“One of the reasons we don’t necessarily think RFPs are the best way to engage the creative insights of entrepreneurs and some of the most effective problem solvers in our society today is that we prescribe a solution in an RFP. There’s no opportunity for an entrepreneur or innovator to really work with a city through our traditional RFP process. To work on that, we are defining the problem correctly and ensuring that we also have access and exposure to the range of potential solutions.”
The above excerpt from the February 7th, 2014 Government Technology article “Philadelphia Innovates Public Procurement,” addresses an issue that we have suspected if not known but, were reluctant to possibly admit. I am of course talking about the fact that the traditional RFP process is based upon a static set of requirements at a particular point in time that may or may not be relevant over the life of a contract.
This is especially true when we are dealing with what expert author Andy Akrouche has called future-sourcing initiatives where neither the buyer nor the vendor have any real past experience. While I will defer to Akrouche’s expertise regarding the need to establish proper governance models that are based upon a sound Relationship Charter, one thing is certain; the broadly applied RFP model as we know it is not a viable tool when it comes to innovation driven acquisitions.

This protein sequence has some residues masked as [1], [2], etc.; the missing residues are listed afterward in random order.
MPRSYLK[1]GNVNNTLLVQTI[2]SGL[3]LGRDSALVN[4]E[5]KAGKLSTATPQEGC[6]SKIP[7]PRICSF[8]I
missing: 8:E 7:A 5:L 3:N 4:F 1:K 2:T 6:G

Within this context, the Philadelphia FastFWD approach looks interesting. The only questions are whether it is the only way to pursue this area of engagement, and if it is enough in terms of reversing the trend of failures that have plagued so many prior programs.
Regarding the first point – and bearing in mind that I still need to do a little more research on the Philadelphia model – my 2011 series on Procurement Contests certainly provided a solid assessment of a viable strategy for stimulating creative problem solving leading to the eventual implementation of a successful solution.
As for reversing the tide of past failures, I will once again come back to Akrouche and his position on establishing a proper governance model that is based on relationships as opposed to confining, penalty-driven contract legalese that does little to foster true collaboration. Unless the RFP process incorporates a truly effective partnering mechanism or relational framework into the selection process, I am inclined to believe that we will be no further ahead from where we are today.